Verbal Responses- Opportunities to Respond

An OTR is an instructional question, statement, or gesture made by the teacher seeking an active response from students, and addresses the number of times the teacher provides requests that require students to actively respond (Miller, 2009). Simonsen, Myers, & DeLuca (2010) define OTR as a teacher behaviour that prompts or solicits a student response (verbal, written, or gesture).

The use of multiple OTRs within classroom instruction ensures that students are engaged and actively involved in learning. The more time students spend engaged in learning activities, the more they learn. Additionally, increased rates of responding and the subsequent improved learning tend to increase the amount of material that can be covered.

Verbal responses are familiar teacher strategies that focus on students orally answering a question, sharing their ideas, reviewing or summarising prior learning, or simply repeating a new concept after the teacher. There are two common types of verbal response strategies: individual response and choral response.

Individual responseChoral response
A question is delivered to an individual student.
Calling on students individually with increased frequency
Round-robin for individual responses
Pulling a random student’s name out of container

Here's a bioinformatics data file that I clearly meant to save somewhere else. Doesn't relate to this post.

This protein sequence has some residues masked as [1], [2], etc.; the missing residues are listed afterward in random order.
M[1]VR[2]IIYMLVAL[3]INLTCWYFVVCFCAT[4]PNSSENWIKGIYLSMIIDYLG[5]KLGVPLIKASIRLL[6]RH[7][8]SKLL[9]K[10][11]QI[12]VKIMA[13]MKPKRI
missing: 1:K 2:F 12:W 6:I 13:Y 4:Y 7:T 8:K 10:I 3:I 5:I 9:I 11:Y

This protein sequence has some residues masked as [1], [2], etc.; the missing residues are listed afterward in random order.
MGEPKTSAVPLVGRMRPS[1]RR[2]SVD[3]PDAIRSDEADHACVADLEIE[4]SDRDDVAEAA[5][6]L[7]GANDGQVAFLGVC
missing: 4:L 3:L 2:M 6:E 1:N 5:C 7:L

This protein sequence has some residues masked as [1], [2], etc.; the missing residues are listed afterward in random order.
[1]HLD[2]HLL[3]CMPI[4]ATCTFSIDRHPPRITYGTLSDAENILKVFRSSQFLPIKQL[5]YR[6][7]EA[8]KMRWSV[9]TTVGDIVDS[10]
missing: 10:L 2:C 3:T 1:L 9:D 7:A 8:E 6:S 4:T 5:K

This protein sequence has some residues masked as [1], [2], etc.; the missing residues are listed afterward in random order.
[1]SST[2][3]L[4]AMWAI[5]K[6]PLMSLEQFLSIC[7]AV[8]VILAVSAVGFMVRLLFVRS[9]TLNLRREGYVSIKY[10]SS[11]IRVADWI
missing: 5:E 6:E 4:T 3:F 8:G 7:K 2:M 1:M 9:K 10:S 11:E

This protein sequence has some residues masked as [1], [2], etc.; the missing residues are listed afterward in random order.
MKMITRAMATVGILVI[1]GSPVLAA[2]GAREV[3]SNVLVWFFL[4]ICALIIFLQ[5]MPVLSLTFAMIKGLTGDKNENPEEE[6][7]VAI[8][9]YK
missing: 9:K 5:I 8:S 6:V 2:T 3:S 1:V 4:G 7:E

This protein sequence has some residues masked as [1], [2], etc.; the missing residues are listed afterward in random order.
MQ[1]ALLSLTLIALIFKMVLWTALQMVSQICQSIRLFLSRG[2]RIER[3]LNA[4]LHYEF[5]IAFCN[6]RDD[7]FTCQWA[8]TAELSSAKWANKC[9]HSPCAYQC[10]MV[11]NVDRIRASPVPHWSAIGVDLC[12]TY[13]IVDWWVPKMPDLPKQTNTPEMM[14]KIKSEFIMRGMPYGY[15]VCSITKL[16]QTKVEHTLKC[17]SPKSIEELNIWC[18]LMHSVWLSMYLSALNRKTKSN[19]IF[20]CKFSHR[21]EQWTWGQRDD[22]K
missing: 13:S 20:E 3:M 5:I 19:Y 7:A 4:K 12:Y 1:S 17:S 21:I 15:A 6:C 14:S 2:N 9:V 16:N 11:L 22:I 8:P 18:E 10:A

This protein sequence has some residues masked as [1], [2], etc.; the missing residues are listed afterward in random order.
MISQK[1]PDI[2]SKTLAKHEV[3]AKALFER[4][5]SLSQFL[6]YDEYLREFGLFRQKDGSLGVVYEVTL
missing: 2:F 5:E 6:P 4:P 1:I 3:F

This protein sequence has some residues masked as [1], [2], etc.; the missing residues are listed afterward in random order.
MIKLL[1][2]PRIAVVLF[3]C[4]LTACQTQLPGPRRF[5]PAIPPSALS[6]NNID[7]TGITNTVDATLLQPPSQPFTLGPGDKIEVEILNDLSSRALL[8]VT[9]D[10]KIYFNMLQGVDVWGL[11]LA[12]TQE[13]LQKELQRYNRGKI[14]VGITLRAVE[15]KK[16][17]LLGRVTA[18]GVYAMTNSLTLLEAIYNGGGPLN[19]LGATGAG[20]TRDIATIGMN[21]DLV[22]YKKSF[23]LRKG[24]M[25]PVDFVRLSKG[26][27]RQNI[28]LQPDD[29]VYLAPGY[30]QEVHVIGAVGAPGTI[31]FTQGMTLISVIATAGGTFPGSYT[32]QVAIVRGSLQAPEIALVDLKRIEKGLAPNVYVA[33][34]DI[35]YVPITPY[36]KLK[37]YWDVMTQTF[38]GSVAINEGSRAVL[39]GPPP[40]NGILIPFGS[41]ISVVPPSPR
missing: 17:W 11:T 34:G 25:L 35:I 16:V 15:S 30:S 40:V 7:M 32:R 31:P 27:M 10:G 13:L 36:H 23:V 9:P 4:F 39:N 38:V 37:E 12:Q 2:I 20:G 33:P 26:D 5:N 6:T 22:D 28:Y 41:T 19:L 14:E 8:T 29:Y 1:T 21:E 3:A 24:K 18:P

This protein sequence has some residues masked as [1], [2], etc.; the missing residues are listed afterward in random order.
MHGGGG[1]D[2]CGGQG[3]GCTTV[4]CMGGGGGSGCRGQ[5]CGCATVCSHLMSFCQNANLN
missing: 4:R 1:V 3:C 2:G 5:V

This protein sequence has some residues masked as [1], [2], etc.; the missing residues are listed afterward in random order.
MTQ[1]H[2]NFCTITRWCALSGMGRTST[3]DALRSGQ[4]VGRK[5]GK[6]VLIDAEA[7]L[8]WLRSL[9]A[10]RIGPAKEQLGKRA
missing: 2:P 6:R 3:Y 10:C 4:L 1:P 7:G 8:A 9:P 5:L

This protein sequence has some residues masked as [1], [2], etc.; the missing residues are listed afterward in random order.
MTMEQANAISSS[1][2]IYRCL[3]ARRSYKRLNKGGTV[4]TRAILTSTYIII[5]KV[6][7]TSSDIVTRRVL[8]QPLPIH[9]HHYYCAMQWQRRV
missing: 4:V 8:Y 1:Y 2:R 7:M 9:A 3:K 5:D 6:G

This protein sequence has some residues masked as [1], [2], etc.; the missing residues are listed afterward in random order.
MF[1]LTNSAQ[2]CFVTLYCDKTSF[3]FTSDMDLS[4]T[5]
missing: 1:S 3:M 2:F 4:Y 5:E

Students “stop and jot” down their answers
Calling on students unpredictably heightens student attention. You need to teach students this strategy. You may prepare students by using Choral response strategies first.
All students in class respond in unison to a teacher question.
Suitable for review, to teach new skills, as a drill, or as a lesson summary.
Choral responding has been demonstrated to be effective at all levels – primary and secondary grades for students with and without disabilities (Cavanaugh, Heward, & Donelson, 1996; Godfrey, Grisham-Brown, Hemmeter, & Schuster, 2003; Heward, 2006).

Introducing a mix of both strategies can provide an element of surprise and cue students to heighten their attention. It will also help you to assess individual student learning.


Individual Response

  • Use a seating chart and call on students randomly; tally on the chart to monitor the rate of questions presented to each student.
  • Student names can be on strips of paper or icy-pole sticks in a can or jar. As questions are posed, a student name is drawn.
  • Using one of the above random call strategies, ask a student to repeat or summarise what the student who just answered said.

Remember to ask the question first, and then pause before calling on the student to respond. This allows an opportunity for all students to think and be prepared to respond.

Choral Response

Many teachers default to calling on eager volunteers, which results in interacting with a few students, while others may disengage. Using a response pattern is a simple strategy to make sure that all students are called on and engaged in their learning.

Carol keeps track of who responds by putting a dot on her seating chart. This helps her avoid calling on the same volunteers too frequently. She has explained her approach to the students so that they know what to expect.

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